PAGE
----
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Alvin Langdon Coburn

Coburn, Alvin Langdon (kōˈbûrn) [key], 1882–1936, American photographer, b. Boston. Coburn began making photographs at eight and was one of the younger members of Alfred Stieglitz's Photo-Secession. Like others in the group, he was inspired to photograph the streets, parks, and buildings of New York City. He later became renowned for his thoughtful, perceptive portraits of European literary and artistic celebrities. Living and working in England most of his life, he produced superb photogravures of urban and marine scenes and landscapes that were widely published and exhibited. He experimented with a cubist aesthetic in his vortographs.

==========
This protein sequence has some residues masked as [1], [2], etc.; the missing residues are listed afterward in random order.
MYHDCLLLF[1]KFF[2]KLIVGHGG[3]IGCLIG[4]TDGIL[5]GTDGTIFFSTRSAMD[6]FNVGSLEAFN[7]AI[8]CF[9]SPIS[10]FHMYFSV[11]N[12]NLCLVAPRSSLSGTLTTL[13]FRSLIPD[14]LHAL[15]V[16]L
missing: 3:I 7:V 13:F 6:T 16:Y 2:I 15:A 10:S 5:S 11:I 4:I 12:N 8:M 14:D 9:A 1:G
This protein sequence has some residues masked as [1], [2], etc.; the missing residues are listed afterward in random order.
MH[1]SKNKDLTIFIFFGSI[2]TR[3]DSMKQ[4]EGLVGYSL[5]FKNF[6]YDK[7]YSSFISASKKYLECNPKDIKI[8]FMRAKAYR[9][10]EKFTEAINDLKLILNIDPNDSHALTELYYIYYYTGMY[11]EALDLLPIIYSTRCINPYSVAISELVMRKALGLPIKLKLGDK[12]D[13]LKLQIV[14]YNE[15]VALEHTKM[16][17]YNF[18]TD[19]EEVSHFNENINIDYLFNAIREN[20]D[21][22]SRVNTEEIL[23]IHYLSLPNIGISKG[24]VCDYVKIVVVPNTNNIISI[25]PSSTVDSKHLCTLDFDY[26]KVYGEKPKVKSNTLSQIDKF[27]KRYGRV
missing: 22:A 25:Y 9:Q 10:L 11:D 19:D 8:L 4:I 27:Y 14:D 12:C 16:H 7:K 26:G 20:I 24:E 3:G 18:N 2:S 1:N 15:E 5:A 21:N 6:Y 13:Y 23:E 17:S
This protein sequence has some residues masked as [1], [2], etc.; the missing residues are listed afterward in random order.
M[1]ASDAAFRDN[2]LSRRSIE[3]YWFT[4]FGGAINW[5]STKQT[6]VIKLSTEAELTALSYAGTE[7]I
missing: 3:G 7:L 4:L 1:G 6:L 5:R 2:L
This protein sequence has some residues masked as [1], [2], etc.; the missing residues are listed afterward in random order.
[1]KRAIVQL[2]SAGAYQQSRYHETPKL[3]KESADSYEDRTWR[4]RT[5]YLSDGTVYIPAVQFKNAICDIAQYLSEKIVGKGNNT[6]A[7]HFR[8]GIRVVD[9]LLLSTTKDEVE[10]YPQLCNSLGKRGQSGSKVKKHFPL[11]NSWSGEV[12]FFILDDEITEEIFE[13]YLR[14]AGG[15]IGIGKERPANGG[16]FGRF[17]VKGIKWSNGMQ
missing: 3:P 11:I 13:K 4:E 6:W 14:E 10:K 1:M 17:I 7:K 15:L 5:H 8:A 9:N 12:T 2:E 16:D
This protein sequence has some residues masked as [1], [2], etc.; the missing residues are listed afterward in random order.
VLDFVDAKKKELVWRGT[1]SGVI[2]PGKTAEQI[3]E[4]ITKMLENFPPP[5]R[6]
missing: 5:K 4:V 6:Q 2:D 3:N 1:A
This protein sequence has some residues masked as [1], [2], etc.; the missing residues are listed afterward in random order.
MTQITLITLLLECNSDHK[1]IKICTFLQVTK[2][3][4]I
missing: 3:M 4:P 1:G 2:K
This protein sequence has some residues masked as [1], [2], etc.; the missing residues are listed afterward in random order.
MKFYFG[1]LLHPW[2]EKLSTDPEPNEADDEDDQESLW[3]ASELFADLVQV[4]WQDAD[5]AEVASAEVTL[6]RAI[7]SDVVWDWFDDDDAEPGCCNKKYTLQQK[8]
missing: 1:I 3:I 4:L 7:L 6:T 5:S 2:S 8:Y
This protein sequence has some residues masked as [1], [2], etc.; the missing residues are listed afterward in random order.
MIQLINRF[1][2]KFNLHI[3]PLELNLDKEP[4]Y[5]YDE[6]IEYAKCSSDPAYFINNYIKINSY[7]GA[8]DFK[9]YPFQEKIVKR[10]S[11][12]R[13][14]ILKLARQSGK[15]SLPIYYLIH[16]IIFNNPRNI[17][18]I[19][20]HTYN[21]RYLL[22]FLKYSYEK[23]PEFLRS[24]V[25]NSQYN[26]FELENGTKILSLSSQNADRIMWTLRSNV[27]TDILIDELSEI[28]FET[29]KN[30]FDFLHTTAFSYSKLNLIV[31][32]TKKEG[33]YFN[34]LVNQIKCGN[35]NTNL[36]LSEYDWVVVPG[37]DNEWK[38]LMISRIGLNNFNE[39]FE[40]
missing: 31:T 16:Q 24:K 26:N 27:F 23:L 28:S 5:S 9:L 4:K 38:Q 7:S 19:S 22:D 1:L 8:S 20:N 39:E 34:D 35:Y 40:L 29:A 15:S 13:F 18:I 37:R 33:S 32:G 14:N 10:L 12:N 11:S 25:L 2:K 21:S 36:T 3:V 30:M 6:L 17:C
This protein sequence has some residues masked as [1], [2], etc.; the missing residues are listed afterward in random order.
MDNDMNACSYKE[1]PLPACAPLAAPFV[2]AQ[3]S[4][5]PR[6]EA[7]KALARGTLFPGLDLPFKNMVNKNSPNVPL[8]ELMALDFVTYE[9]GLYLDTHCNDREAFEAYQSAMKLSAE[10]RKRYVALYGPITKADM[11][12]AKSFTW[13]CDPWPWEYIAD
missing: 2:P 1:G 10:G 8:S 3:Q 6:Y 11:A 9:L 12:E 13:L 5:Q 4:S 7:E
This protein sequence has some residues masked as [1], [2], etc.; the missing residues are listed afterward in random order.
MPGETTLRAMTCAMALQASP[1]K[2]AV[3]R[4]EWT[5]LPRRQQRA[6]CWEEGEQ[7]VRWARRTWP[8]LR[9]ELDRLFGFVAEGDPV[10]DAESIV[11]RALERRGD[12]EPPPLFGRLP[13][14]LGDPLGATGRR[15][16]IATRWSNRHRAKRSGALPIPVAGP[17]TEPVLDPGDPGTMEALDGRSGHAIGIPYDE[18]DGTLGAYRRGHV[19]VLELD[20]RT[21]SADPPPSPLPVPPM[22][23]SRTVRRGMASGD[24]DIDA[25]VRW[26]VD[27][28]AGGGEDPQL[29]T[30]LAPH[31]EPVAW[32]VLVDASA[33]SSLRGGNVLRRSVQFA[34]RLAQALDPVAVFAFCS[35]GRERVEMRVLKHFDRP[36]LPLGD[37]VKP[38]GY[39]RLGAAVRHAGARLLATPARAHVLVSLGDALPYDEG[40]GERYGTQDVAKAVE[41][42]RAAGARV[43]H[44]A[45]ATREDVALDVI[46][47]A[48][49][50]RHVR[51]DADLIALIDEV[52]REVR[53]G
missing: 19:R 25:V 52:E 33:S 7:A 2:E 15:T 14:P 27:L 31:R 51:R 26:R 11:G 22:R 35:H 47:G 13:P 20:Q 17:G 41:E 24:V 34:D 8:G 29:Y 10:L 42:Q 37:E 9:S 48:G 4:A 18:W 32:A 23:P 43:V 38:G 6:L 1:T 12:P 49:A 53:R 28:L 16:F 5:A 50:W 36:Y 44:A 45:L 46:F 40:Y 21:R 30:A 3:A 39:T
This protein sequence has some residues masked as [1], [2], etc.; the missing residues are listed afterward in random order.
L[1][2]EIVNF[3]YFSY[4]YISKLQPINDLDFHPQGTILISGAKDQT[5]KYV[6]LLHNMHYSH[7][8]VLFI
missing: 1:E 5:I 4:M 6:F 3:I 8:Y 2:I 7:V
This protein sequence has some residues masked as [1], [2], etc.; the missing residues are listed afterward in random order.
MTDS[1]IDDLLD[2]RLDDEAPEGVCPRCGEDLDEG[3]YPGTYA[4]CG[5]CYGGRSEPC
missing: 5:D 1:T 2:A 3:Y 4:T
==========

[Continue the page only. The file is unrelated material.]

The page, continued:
See his autobiography (1966) and study by M. Weaver (1986).

The Columbia Electronic Encyclopedia, 6th ed. Copyright © 2012, Columbia University Press. All rights reserved.

See more Encyclopedia articles on: Photography: Biographies


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